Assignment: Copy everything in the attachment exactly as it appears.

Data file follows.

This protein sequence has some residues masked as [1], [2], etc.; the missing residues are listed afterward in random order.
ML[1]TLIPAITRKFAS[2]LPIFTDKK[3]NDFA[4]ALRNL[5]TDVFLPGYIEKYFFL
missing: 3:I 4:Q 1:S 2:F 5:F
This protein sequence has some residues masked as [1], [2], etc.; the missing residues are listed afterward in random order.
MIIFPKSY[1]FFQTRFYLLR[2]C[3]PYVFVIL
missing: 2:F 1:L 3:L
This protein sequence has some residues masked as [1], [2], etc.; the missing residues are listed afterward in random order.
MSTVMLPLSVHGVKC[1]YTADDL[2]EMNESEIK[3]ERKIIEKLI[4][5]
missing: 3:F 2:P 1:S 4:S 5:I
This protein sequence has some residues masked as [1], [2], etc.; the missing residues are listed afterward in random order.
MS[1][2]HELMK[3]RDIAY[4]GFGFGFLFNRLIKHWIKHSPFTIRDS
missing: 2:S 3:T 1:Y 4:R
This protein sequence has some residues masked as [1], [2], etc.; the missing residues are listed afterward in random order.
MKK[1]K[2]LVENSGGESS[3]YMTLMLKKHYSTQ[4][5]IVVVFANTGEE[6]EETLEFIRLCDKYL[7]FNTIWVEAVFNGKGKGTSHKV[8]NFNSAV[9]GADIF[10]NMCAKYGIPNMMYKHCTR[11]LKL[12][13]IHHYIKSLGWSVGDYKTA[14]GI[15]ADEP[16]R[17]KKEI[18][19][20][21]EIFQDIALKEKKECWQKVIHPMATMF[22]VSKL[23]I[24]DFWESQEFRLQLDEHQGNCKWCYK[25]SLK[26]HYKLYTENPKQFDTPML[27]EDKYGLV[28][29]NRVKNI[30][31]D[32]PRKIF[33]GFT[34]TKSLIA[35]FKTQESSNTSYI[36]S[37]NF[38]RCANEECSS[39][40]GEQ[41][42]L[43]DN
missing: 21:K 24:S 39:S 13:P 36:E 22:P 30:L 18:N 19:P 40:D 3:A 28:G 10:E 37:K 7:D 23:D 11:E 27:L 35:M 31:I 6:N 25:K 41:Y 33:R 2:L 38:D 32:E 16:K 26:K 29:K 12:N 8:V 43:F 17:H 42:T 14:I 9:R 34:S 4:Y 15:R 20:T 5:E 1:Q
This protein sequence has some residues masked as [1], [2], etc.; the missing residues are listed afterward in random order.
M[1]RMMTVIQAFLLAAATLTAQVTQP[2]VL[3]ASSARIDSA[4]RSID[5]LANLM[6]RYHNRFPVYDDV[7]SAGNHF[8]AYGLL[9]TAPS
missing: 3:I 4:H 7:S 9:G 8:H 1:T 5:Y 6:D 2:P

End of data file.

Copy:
This protein sequence has some residues masked as [1], [2], etc.; the missing residues are listed afterward in random order.
ML[1]TLIPAITRKFAS[2]LPIFTDKK[3]NDFA[4]ALRNL[5]TDVFLPGYIEKYFFL
missing: 3:I 4:Q 1:S 2:F 5:F
This protein sequence has some residues masked as [1], [2], etc.; the missing residues are listed afterward in random order.
MIIFPKSY[1]FFQTRFYLLR[2]C[3]PYVFVIL
missing: 2:F 1:L 3:L
This protein sequence has some residues masked as [1], [2], etc.; the missing residues are listed afterward in random order.
MSTVMLPLSVHGVKC[1]YTADDL[2]EMNESEIK[3]ERKIIEKLI[4][5]
missing: 3:F 2:P 1:S 4:S 5:I
This protein sequence has some residues masked as [1], [2], etc.; the missing residues are listed afterward in random order.
MS[1][2]HELMK[3]RDIAY[4]GFGFGFLFNRLIKHWIKHSPFTIRDS
missing: 2:S 3:T 1:Y 4:R
This protein sequence has some residues masked as [1], [2], etc.; the missing residues are listed afterward in random order.
MKK[1]K[2]LVENSGGESS[3]YMTLMLKKHYSTQ[4][5]IVVVFANTGEE[6]EETLEFIRLCDKYL[7]FNTIWVEAVFNGKGKGTSHKV[8]NFNSAV[9]GADIF[10]NMCAKYGIPNMMYKHCTR[11]LKL[12][13]IHHYIKSLGWSVGDYKTA[14]GI[15]ADEP[16]R[17]KKEI[18][19][20][21]EIFQDIALKEKKECWQKVIHPMATMF[22]VSKL[23]I[24]DFWESQEFRLQLDEHQGNCKWCYK[25]SLK[26]HYKLYTENPKQFDTPML[27]EDKYGLV[28][29]NRVKNI[30][31]D[32]PRKIF[33]GFT[34]TKSLIA[35]FKTQESSNTSYI[36]S[37]NF[38]RCANEECSS[39][40]GEQ[41][42]L[43]DN
missing: 21:K 24:S 39:S 13:P 36:E 22:P 30:L 18:N 19:P 40:D 3:A 28:G 10:E 37:K 7:D 23:D 11:E 27:L 35:M 31:I 6:N 25:K 41:Y 33:R 2:L 38:D 32:E 16:K 26:K 29:K 12:N 8:V 43:F 17:H 42:T 14:I 9:R 34:S 4:Y 15:R 20:T 5:E 1:Q
This protein sequence has some residues masked as [1], [2], etc.; the missing residues are listed afterward in random order.
M[1]RMMTVIQAFLLAAATLTAQVTQP[2]VL[3]ASSARIDSA[4]RSID[5]LANLM[6]RYHNRFPVYDDV[7]SAGNHF[8]AYGLL[9]TAPS
missing: 3:I 4:H 7:S 9:G 8:H 1:T 5:Y 6:D 2:P